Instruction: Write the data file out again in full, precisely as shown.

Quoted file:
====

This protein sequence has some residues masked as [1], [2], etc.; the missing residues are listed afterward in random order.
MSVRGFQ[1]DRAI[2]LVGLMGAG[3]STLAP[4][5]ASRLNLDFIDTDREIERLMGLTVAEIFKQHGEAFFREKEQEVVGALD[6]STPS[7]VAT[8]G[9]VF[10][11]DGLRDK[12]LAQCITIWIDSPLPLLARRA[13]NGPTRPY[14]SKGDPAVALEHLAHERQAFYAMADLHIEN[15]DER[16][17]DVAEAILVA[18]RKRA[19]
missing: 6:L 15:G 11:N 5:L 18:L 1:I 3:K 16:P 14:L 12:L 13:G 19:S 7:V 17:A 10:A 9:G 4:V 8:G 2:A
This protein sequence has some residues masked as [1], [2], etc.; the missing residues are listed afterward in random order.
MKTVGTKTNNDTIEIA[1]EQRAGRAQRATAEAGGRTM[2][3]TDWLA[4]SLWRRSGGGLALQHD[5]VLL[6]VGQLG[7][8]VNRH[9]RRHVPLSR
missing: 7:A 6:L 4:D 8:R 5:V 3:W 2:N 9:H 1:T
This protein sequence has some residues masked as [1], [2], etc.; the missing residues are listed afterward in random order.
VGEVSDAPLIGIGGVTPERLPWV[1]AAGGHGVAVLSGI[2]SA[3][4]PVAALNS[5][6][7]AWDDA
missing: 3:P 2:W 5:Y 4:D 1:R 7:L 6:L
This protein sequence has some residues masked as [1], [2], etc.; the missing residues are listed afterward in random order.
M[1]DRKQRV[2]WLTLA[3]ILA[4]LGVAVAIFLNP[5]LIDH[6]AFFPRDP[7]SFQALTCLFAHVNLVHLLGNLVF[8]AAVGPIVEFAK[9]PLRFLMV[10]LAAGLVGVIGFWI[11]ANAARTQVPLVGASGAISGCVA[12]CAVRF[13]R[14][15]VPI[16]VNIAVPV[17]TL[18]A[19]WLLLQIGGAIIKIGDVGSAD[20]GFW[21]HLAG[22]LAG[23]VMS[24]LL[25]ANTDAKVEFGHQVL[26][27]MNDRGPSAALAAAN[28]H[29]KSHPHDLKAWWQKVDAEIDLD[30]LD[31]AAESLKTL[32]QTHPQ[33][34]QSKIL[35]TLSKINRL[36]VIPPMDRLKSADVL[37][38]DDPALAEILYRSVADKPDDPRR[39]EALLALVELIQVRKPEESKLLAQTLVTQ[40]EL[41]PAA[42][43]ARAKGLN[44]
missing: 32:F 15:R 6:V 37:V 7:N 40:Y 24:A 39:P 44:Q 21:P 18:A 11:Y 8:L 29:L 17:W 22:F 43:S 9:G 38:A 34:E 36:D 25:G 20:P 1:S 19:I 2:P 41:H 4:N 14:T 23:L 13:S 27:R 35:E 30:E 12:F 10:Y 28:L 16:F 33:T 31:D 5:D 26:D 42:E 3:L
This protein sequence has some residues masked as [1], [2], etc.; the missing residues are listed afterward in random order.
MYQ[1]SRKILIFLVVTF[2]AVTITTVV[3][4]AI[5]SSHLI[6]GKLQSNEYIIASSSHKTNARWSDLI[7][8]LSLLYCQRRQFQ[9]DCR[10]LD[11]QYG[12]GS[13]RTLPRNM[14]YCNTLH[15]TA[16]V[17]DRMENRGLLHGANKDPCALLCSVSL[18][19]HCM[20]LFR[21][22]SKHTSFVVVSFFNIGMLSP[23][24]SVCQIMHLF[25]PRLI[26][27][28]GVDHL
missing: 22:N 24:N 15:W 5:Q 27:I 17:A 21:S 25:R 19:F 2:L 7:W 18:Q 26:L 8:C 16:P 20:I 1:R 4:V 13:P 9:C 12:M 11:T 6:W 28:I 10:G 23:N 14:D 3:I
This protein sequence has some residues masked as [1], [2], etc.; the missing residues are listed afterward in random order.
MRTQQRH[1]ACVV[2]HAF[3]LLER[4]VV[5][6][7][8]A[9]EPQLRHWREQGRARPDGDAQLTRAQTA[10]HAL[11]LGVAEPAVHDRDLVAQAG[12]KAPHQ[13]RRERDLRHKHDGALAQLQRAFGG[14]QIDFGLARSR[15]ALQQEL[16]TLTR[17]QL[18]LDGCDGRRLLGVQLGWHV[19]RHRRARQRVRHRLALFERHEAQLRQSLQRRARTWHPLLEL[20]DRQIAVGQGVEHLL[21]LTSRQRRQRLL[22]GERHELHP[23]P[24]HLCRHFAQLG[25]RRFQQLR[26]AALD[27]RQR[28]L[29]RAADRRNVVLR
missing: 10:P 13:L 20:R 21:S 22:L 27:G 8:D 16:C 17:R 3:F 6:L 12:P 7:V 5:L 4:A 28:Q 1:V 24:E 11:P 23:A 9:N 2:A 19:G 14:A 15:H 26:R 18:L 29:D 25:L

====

This protein sequence has some residues masked as [1], [2], etc.; the missing residues are listed afterward in random order.
MSVRGFQ[1]DRAI[2]LVGLMGAG[3]STLAP[4][5]ASRLNLDFIDTDREIERLMGLTVAEIFKQHGEAFFREKEQEVVGALD[6]STPS[7]VAT[8]G[9]VF[10][11]DGLRDK[12]LAQCITIWIDSPLPLLARRA[13]NGPTRPY[14]SKGDPAVALEHLAHERQAFYAMADLHIEN[15]DER[16][17]DVAEAILVA[18]RKRA[19]
missing: 6:L 15:G 11:N 5:L 18:L 1:I 3:K 16:P 14:L 12:L 13:G 19:S 7:V 17:A 10:A 9:G 4:V 8:G 2:A
This protein sequence has some residues masked as [1], [2], etc.; the missing residues are listed afterward in random order.
MKTVGTKTNNDTIEIA[1]EQRAGRAQRATAEAGGRTM[2][3]TDWLA[4]SLWRRSGGGLALQHD[5]VLL[6]VGQLG[7][8]VNRH[9]RRHVPLSR
missing: 7:A 6:L 4:D 8:R 5:V 3:W 2:N 9:H 1:T
This protein sequence has some residues masked as [1], [2], etc.; the missing residues are listed afterward in random order.
VGEVSDAPLIGIGGVTPERLPWV[1]AAGGHGVAVLSGI[2]SA[3][4]PVAALNS[5][6][7]AWDDA
missing: 3:P 2:W 5:Y 4:D 1:R 7:L 6:L
This protein sequence has some residues masked as [1], [2], etc.; the missing residues are listed afterward in random order.
M[1]DRKQRV[2]WLTLA[3]ILA[4]LGVAVAIFLNP[5]LIDH[6]AFFPRDP[7]SFQALTCLFAHVNLVHLLGNLVF[8]AAVGPIVEFAK[9]PLRFLMV[10]LAAGLVGVIGFWI[11]ANAARTQVPLVGASGAISGCVA[12]CAVRF[13]R[14][15]VPI[16]VNIAVPV[17]TL[18]A[19]WLLLQIGGAIIKIGDVGSAD[20]GFW[21]HLAG[22]LAG[23]VMS[24]LL[25]ANTDAKVEFGHQVL[26][27]MNDRGPSAALAAAN[28]H[29]KSHPHDLKAWWQKVDAEIDLD[30]LD[31]AAESLKTL[32]QTHPQ[33][34]QSKIL[35]TLSKINRL[36]VIPPMDRLKSADVL[37][38]DDPALAEILYRSVADKPDDPRR[39]EALLALVELIQVRKPEESKLLAQTLVTQ[40]EL[41]PAA[42][43]ARAKGLN[44]
missing: 32:F 15:R 6:V 37:V 7:N 40:Y 24:A 39:P 44:Q 21:P 18:A 11:Y 8:L 29:L 17:W 22:F 43:S 9:G 38:A 34:E 36:D 25:G 20:P 1:S 19:I 2:P 41:H 4:N 14:T 23:L 13:S 27:R 35:E 30:E 12:F 10:Y 28:L 16:F 33:T 31:D 5:D 26:D 42:E 3:L
This protein sequence has some residues masked as [1], [2], etc.; the missing residues are listed afterward in random order.
MYQ[1]SRKILIFLVVTF[2]AVTITTVV[3][4]AI[5]SSHLI[6]GKLQSNEYIIASSSHKTNARWSDLI[7][8]LSLLYCQRRQFQ[9]DCR[10]LD[11]QYG[12]GS[13]RTLPRNM[14]YCNTLH[15]TA[16]V[17]DRMENRGLLHGANKDPCALLCSVSL[18][19]HCM[20]LFR[21][22]SKHTSFVVVSFFNIGMLSP[23][24]SVCQIMHLF[25]PRLI[26][27][28]GVDHL
missing: 22:N 24:N 15:W 5:Q 27:I 17:A 21:S 25:R 19:F 2:L 7:W 18:Q 26:L 8:C 16:P 20:I 1:R 4:V 13:P 9:C 12:M 11:T 6:W 28:I 10:G 23:N 14:D 3:I
This protein sequence has some residues masked as [1], [2], etc.; the missing residues are listed afterward in random order.
MRTQQRH[1]ACVV[2]HAF[3]LLER[4]VV[5][6][7][8]A[9]EPQLRHWREQGRARPDGDAQLTRAQTA[10]HAL[11]LGVAEPAVHDRDLVAQAG[12]KAPHQ[13]RRERDLRHKHDGALAQLQRAFGG[14]QIDFGLARSR[15]ALQQEL[16]TLTR[17]QL[18]LDGCDGRRLLGVQLGWHV[19]RHRRARQRVRHRLALFERHEAQLRQSLQRRARTWHPLLEL[20]DRQIAVGQGVEHLL[21]LTSRQRRQRLL[22]GERHELHP[23]P[24]HLCRHFAQLG[25]RRFQQLR[26]AALD[27]RQR[28]L[29]RAADRRNVVLR
missing: 10:P 13:L 20:R 21:S 22:L 27:G 8:D 16:C 17:R 3:F 6:L 12:P 7:V 5:L 4:A 28:Q 1:V 24:E 11:P 23:A 9:N 2:A 19:G 14:A 15:H 26:R 18:L 29:D 25:L